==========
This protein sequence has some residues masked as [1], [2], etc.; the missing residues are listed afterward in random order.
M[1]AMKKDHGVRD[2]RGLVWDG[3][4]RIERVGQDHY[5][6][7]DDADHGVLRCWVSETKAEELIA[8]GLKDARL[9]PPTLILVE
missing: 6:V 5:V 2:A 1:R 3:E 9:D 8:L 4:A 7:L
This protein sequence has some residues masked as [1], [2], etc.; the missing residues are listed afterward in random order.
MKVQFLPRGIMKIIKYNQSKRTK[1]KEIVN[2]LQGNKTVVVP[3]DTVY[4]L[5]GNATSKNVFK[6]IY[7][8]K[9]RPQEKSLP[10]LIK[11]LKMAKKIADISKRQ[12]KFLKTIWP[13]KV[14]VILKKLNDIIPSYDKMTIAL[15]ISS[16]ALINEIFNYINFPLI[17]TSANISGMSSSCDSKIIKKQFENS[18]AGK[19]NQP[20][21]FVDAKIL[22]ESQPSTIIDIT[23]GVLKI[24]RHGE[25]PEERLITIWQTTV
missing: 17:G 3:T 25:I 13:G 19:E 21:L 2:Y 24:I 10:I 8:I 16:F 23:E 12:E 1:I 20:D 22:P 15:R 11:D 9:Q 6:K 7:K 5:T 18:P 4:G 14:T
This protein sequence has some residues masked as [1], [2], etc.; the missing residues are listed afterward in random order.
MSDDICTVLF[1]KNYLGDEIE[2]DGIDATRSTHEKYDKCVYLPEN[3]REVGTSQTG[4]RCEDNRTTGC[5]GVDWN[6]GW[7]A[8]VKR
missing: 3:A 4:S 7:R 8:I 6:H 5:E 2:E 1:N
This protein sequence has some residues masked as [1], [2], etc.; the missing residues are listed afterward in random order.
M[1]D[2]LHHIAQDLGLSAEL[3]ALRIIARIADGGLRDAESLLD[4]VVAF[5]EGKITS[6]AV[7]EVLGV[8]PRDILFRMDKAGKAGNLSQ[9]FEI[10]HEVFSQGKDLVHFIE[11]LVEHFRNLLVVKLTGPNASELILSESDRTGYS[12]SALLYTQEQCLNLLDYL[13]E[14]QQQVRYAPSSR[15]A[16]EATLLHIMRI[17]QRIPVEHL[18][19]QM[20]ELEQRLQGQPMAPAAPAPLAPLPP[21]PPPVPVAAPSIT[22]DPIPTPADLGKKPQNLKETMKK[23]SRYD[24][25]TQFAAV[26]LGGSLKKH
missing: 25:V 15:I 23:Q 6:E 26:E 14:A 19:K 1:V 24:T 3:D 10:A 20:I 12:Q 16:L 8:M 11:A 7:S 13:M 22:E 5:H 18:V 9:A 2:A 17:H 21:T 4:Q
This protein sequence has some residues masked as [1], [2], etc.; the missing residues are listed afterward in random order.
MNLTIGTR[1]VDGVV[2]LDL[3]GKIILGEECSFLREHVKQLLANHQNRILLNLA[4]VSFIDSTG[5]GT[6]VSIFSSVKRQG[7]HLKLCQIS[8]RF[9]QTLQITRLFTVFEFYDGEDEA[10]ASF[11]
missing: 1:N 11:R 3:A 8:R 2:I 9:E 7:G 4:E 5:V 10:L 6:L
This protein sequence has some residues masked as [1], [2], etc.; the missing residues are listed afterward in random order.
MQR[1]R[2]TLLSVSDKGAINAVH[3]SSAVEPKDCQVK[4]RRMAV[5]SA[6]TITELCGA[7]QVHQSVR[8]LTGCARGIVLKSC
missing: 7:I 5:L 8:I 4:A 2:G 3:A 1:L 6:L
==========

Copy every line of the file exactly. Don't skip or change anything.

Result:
This protein sequence has some residues masked as [1], [2], etc.; the missing residues are listed afterward in random order.
M[1]AMKKDHGVRD[2]RGLVWDG[3][4]RIERVGQDHY[5][6][7]DDADHGVLRCWVSETKAEELIA[8]GLKDARL[9]PPTLILVE
missing: 6:V 5:V 2:A 1:R 3:E 9:D 8:L 4:A 7:L
This protein sequence has some residues masked as [1], [2], etc.; the missing residues are listed afterward in random order.
MKVQFLPRGIMKIIKYNQSKRTK[1]KEIVN[2]LQGNKTVVVP[3]DTVY[4]L[5]GNATSKNVFK[6]IY[7][8]K[9]RPQEKSLP[10]LIK[11]LKMAKKIADISKRQ[12]KFLKTIWP[13]KV[14]VILKKLNDIIPSYDKMTIAL[15]ISS[16]ALINEIFNYINFPLI[17]TSANISGMSSSCDSKIIKKQFENS[18]AGK[19]NQP[20][21]FVDAKIL[22]ESQPSTIIDIT[23]GVLKI[24]RHGE[25]PEERLITIWQTTV
missing: 17:G 3:T 25:I 13:G 19:E 21:L 2:Y 24:I 10:I 8:I 16:F 23:E 12:E 1:I 20:D 22:P 15:R 11:D 9:Q 6:K 7:K 5:T 18:P 4:G 14:T
This protein sequence has some residues masked as [1], [2], etc.; the missing residues are listed afterward in random order.
MSDDICTVLF[1]KNYLGDEIE[2]DGIDATRSTHEKYDKCVYLPEN[3]REVGTSQTG[4]RCEDNRTTGC[5]GVDWN[6]GW[7]A[8]VKR
missing: 3:A 4:S 7:R 8:I 6:H 5:E 2:E 1:N
This protein sequence has some residues masked as [1], [2], etc.; the missing residues are listed afterward in random order.
M[1]D[2]LHHIAQDLGLSAEL[3]ALRIIARIADGGLRDAESLLD[4]VVAF[5]EGKITS[6]AV[7]EVLGV[8]PRDILFRMDKAGKAGNLSQ[9]FEI[10]HEVFSQGKDLVHFIE[11]LVEHFRNLLVVKLTGPNASELILSESDRTGYS[12]SALLYTQEQCLNLLDYL[13]E[14]QQQVRYAPSSR[15]A[16]EATLLHIMRI[17]QRIPVEHL[18][19]QM[20]ELEQRLQGQPMAPAAPAPLAPLPP[21]PPPVPVAAPSIT[22]DPIPTPADLGKKPQNLKETMKK[23]SRYD[24][25]TQFAAV[26]LGGSLKKH
missing: 25:V 15:I 23:Q 6:E 26:E 14:A 19:K 1:V 24:T 3:D 10:A 20:I 12:Q 16:L 8:M 11:A 7:S 13:M 22:E 5:H 18:V 9:A 2:A 17:H 21:T 4:Q
This protein sequence has some residues masked as [1], [2], etc.; the missing residues are listed afterward in random order.
MNLTIGTR[1]VDGVV[2]LDL[3]GKIILGEECSFLREHVKQLLANHQNRILLNLA[4]VSFIDSTG[5]GT[6]VSIFSSVKRQG[7]HLKLCQIS[8]RF[9]QTLQITRLFTVFEFYDGEDEA[10]ASF[11]
missing: 1:N 11:R 3:A 8:R 2:I 9:E 7:G 4:E 5:V 10:L 6:L
This protein sequence has some residues masked as [1], [2], etc.; the missing residues are listed afterward in random order.
MQR[1]R[2]TLLSVSDKGAINAVH[3]SSAVEPKDCQVK[4]RRMAV[5]SA[6]TITELCGA[7]QVHQSVR[8]LTGCARGIVLKSC
missing: 7:I 5:L 8:I 4:A 2:G 3:A 1:L 6:L